After everyone left, we joked and played, to work out some of the anxiety: my husband always fools with the otoscopes, and offers to check my ears, whenever we are at the doctor’s office together. I told him we’d get thrown out if he didn’t behave. The nurse finally came in and gave me a little sedative (which is almost all I need), and hooked up my IV, then I kissed my husband and they wheeled me into surgery.
In the OR, they gave me blankets that they had toasted for me (the OR being terribly cold), and I recognized Dr. Deckers’ kind eyes over his surgical mask. They put the anesthesia in my IV, and Dr. Deckers said goodnight — that was all I remembered until…
“We found a little cancer.” Somehow, “little” and “cancer” in the same sentence is like saying a “little pregnant.” Making the cancer small in no way diminished the wash of despair that tried to sweep over me. I remember shaking the anesthesia off my brain quickly, and bawling for about 5 minutes, knowing that Dr. Deckers had already broken the news to my husband, who was sitting alone in the waiting room. Believe it or not, that was my biggest anguish: that I was not with him when he found out.
Knowing my family needed me to be strong, I resolved to do whatever it took to get well again. No matter what.
The Journey Begins
The doctor diagnosed me with invasive ductal carcinoma, Stage 1, meaning that the tumor began in the mammary duct, then burst through the duct into surrounding tissue, riding the ribcage on the outer side of my right breast. The tumor was Stage 1, because the actual malignancy was under 2.5 cm — it was about the size of a Jelly Belly jelly bean. The surgeon removed the tumor and a margin of healthy surrounding tissue — a chunk about 5 cm long, or 2 inches, and a little narrower. This made it more than a lumpectomy, but less than a mastectomy.
My recovery from this surgery took a couple of days. It was not that difficult to move around, but I couldn’t lift things until I was fully healed. I returned to the doctor for the results of the full pathology report a couple of weeks later.
Dr. Deckers shared with me that an examination of the location of the cancer cells within the rest of the lump made him unhappy about the margin that he cut along the ribcage. He also had concerns about the proximity of the outermost cancer cells to my lymph nodes. He said he wanted to repeat the surgery, taking a greater margin around the incised area, and doing a sentinal node biopsy at that time, to determine if there were any cancer cells present in my lymph nodes under the right arm.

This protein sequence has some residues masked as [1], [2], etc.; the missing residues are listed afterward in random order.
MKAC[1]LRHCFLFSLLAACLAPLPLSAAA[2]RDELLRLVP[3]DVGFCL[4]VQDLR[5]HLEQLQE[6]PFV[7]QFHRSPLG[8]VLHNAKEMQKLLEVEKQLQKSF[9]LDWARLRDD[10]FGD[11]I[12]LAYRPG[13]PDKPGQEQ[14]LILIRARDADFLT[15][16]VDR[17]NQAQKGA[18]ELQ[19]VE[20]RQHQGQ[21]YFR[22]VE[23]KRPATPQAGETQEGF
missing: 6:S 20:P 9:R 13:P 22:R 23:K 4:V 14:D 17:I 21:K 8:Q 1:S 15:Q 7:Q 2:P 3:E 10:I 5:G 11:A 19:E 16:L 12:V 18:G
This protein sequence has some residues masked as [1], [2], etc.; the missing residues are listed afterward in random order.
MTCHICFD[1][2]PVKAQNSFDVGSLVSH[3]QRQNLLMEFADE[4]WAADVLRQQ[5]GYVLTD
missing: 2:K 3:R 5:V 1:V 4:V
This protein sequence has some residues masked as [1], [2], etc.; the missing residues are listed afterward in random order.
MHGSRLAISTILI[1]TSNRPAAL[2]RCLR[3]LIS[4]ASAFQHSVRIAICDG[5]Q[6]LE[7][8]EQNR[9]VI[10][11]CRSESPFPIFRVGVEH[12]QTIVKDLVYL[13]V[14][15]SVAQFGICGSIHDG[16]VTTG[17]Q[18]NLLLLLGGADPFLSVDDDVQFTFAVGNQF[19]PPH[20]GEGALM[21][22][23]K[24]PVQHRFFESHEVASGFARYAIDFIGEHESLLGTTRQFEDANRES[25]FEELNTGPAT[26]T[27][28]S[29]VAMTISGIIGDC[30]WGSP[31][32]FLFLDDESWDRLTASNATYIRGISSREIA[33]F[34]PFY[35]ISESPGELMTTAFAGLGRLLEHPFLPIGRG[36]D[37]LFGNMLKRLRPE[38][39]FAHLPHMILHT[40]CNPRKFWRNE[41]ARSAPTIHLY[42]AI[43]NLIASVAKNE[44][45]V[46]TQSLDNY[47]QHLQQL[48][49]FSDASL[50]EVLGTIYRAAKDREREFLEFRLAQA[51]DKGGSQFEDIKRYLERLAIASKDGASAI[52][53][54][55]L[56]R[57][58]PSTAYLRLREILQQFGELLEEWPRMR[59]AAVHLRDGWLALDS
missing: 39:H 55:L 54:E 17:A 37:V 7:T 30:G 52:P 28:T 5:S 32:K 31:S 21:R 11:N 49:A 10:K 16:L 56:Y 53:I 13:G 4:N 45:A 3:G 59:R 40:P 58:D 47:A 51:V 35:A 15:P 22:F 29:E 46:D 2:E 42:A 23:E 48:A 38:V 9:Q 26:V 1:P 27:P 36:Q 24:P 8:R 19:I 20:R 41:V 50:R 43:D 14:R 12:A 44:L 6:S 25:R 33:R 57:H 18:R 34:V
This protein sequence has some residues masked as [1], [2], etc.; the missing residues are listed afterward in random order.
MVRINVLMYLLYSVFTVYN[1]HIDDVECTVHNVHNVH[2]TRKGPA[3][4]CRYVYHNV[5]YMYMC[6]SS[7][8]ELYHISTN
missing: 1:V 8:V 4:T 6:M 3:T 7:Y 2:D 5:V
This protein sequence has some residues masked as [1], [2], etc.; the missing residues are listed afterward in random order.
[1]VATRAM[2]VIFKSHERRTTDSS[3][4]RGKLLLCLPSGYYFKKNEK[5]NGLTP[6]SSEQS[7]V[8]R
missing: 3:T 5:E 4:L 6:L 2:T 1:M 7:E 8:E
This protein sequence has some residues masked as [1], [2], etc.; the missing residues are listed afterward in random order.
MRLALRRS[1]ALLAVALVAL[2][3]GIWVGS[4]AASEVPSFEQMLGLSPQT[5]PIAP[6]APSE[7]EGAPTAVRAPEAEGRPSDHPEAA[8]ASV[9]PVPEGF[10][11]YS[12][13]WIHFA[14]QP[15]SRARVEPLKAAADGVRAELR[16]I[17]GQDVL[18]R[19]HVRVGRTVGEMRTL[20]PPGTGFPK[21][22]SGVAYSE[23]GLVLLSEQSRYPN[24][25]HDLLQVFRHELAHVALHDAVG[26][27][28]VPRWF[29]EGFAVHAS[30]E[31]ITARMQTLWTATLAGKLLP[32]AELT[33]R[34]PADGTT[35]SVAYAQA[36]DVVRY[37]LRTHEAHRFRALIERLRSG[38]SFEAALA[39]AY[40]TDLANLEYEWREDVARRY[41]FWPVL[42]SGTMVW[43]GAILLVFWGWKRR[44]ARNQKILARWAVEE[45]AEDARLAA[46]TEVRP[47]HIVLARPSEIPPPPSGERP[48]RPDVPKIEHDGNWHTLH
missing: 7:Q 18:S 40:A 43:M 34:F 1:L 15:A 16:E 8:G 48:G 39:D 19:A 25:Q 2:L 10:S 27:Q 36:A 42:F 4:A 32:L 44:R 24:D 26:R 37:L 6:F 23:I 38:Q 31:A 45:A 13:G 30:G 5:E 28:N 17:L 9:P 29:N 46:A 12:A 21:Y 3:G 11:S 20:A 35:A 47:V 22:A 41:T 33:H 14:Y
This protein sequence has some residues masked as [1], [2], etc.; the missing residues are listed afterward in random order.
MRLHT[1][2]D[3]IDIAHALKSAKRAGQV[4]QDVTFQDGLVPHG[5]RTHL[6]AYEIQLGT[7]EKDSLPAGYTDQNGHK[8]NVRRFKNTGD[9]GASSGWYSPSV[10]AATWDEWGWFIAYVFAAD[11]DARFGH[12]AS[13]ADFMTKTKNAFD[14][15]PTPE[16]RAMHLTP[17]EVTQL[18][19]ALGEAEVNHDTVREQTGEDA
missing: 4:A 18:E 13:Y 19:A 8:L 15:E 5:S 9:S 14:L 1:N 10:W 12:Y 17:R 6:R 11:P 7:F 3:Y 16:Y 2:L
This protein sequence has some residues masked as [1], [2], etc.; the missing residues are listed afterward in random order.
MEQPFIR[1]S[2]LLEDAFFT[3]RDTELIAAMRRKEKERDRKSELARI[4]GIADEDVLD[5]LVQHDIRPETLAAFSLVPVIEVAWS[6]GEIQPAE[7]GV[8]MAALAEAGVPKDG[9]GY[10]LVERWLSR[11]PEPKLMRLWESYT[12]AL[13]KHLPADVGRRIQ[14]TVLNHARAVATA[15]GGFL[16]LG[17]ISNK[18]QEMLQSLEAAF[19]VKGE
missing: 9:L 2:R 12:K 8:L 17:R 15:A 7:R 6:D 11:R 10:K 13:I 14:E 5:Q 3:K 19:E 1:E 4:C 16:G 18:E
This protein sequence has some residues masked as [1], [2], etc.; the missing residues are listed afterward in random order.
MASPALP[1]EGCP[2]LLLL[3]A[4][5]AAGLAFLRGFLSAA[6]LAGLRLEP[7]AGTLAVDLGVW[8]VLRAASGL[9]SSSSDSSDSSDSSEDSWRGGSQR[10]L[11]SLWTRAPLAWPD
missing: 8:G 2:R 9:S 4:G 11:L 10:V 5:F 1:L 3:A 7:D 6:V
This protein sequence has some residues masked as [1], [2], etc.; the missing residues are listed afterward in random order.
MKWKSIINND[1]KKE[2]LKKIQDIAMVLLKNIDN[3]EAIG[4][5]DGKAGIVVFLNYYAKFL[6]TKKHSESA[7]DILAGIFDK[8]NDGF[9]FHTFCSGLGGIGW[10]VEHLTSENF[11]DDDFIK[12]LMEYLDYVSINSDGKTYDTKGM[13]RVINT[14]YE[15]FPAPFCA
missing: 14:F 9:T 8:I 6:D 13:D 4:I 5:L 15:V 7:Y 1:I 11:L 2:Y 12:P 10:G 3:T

We prepared to return for another surgery (two, actually) on October 21.
Swine Flu Hits
Two days before my second surgery, both my youngest son and husband were taken to their beds with the terrible flu that swept the nation. There was no way Anthony could accompany me to this surgery. I was dejected and anxious.
Fortunately, a friend and co-worker, and fellow cancer survivor, was able to bring me to the surgery that day. I left the guys in bed.
The surgery was repeated, Dr. Deckers removing a thin layer of muscle along my chest wall and seven lymph nodes, which were clean. They attached a drain tube to my incision and explained how to empty it, put me in a sling, and sent me home.
The recovery from axillary dissection (removal of lymph nodes) is much more painful than the recovery from the actual breast surgery. Unlike the stitches on my breast incision, surgical staples held my armpit incision together. Rolling over hurt. Laying still hurt. Standing up hurt. I was not a happy woman. But I was committed to doing what I could to get well.
The Rest of My Treatment
Here is the rest of my treatment, in summary (I will talk about each part in more detail in future posts):
- three cycles of chemotherapy (taxotere/cytoxan)
- 36 treatments of radiation, the last 8 including a “boost” directly on the incision
- physical therapy for my right arm
- tamoxifen/arimedex for five years
- a host of other follow-up tests
I remain cancer-free, through the healing power of prayer and God, two years later.
Life Changing Circumstances
Just before I found the lump in my breast, I had been studying the Book of Job, where God allowed Satan to challenge and test Job, because God already knew that Job would pass the test. When I first heard the diagnosis, I knew that I would be fine. And that God would use these circumstances to teach me, my family and my friends something about Himself.
I would not trade the experience for anything in the world. In future posts, I will try to explain why. So stay tuned!
- When a Breast-Cancer Researcher Becomes the Patient (theatlantic.com)
- Breast Lumps and Cancer: 7 Myths and Facts (webmd.com)
- An Update on Molly and her B.C. Battle (betterhealthbyheather.wordpress.com)
- The Waiting Game. (amominspired.com)
- Breast Cancer Awareness (dindauae.wordpress.com)
- Have You had a Mammogram Today? (hormonecoloreddays.blogspot.com)
- Breast Changes: Should I Be Concerned? (boston.cbslocal.com)
- Survivor Spotlight: Natalie Young (komenaustin.wordpress.com)
- Mommy You’re Hurting (curvyelviesays.me)